[M]ost live for the moment and are rescued by Mommy and Daddy every step of the way, even as young adults. So many young adults graduate college and return home to live with their parents rent free making no financial contribution. They have medical insurance until 26 under mommy and daddy’s roof. Most don’t learn to stand on their own to feet until their late 20’s or early 30’s. Often stuck at home with no real income, in search of a job, or possibly enrolling in more higher education programs while taking on additional debt as a contingency plan to work less.

I know their are lots of young success stories out there today but feel the majority are in a place of limbo – lost in space when having to fend for themselves. How will it all play out for generations to come here in America is the million dollar question that only time will tell. Of course, you can take an educated guess based on history and statistics but nobody really knows for sure.

Regardless, we’ll eventually all pay for a non productive, non contributing generation.

In God we must trust . . . but we must always do our part – to secure and promote the truth and a better way – to protect our freedom and interests – and to defend the Judeo-Christian American-Way.

*The American-Way*The American Prosperity Machine: Traditional Judeo/Christian principles and values . . . the right to life, liberty, and the pursuit of happiness . . . freedom of speech, action, religion and family governance . . . an educated and informed society . . . freedom from gender and racial discrimination . . . affordable healthcare . . . the rule of Constitutional Law . . . the peaceful settlement of disputes . . . honest elections and presidential leadership . . . patriotic, truthful, checks-&-balanced, limited government . . . a strong military . . . cost-effective national defense . . . secure borders . . . the right of citizens to own and bear arms . . . free, competitive markets and institutions . . . properly-regulated, free-enterprise . . . balanced trade . . . private property rights . . . low cost, domestically supplied energy and natural resources . . . controlled immigration . . . individual responsibility and ingenuity . . . entrepreneurialism . . . a strong work ethic . . . full employment . . . fair pay . . . appropriate safety nets . . . low taxes . . . a strong, reliable currency . . . financial availability, mobility, and responsibility (balanced budget, minimal debt) . . . Competitive, Free-Market, Free-Enterprise, Constitutionally Limited Government . . . and American Exceptionalism.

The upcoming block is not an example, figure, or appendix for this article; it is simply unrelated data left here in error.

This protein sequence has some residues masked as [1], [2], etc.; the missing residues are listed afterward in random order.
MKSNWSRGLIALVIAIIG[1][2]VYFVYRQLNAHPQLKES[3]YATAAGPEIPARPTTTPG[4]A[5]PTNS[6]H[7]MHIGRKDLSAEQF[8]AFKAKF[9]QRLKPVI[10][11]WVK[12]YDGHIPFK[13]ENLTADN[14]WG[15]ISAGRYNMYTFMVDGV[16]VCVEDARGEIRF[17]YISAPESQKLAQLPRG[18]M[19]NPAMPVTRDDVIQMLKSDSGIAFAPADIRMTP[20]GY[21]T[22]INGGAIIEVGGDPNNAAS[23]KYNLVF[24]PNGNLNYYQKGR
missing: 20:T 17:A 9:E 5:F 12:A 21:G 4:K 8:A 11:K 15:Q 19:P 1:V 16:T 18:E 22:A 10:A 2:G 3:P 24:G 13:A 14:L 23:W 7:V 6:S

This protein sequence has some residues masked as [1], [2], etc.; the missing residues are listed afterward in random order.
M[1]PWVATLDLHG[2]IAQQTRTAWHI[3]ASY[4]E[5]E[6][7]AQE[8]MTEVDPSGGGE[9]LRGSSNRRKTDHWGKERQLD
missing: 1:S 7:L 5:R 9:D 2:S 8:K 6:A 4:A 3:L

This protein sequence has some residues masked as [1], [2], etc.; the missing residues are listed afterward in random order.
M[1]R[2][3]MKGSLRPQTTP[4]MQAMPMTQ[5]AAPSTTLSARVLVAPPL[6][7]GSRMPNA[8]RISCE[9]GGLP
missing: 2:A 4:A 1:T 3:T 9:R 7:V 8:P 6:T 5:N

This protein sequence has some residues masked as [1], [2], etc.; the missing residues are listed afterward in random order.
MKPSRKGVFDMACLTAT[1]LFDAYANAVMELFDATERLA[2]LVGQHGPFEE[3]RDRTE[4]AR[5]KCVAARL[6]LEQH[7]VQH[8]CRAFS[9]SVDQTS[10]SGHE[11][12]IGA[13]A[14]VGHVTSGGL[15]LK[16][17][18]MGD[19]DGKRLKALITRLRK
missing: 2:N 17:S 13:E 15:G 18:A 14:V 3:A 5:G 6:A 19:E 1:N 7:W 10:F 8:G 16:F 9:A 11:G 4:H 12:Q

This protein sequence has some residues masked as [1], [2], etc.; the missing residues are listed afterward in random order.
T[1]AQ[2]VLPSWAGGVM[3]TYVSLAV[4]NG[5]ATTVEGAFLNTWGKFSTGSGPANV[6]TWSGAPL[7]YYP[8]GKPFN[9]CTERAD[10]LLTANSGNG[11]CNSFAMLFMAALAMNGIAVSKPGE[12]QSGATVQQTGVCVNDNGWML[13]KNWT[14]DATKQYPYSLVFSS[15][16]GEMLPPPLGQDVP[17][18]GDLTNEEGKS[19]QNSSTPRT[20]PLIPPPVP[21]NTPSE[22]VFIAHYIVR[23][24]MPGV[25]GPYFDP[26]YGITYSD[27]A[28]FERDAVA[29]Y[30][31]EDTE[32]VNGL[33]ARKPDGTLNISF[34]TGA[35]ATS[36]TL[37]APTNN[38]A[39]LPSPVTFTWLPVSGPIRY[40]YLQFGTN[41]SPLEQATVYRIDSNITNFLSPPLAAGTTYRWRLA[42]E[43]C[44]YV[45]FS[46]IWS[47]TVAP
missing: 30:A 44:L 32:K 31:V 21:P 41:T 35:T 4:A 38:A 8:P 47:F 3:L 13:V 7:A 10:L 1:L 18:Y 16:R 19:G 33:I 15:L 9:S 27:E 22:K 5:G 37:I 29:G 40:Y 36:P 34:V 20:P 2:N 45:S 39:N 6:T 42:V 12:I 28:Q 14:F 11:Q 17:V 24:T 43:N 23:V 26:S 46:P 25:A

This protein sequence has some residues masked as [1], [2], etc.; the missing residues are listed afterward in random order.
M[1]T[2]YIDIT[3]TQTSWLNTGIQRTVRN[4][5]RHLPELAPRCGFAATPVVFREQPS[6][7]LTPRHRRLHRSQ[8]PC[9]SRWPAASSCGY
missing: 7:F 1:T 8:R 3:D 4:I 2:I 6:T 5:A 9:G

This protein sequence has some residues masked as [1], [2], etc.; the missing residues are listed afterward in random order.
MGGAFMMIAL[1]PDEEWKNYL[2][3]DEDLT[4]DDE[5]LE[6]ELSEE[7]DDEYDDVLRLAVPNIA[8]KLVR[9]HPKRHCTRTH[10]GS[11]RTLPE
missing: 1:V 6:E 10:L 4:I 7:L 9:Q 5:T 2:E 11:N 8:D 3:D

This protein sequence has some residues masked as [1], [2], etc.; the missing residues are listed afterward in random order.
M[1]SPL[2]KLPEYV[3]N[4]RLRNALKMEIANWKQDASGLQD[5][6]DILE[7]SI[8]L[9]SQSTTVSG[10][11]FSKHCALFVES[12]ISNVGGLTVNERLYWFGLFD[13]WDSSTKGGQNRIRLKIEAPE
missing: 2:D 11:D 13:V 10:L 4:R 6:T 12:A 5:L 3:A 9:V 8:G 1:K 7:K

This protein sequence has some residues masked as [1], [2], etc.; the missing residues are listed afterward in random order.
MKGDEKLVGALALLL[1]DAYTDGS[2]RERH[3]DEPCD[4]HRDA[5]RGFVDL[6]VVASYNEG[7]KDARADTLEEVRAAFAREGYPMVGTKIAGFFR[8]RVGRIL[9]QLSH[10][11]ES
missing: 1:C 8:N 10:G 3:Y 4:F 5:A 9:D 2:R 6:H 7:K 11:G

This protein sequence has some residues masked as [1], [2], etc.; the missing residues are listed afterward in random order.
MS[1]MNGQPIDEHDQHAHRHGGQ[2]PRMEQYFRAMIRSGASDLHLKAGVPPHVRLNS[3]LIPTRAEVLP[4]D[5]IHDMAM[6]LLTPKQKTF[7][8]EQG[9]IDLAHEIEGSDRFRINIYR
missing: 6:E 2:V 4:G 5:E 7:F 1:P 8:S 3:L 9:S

photo credit: Nationaal Archief Jongen in de tabaksindustrie / Boy working in tobacco industry via photopin (license)

Share if you have noticed things have changed in the way young people are growing up nowadays.

About the author: William Pauwels

William A. Pauwels, Sr. was born in Jackson Michigan to a Belgian, immigrant, entrepreneurial family. Bill is a graduate of the University of Notre Dame and served in executive and/or leadership positions at Thomson Industries, Inc., Dow Corning, Loctite and Sherwin-Williams. He is currently CIO of Pauwels Private Investment Practice. He's been commenting on matters political/economic/philosophical since 1980.

View all articles by William Pauwels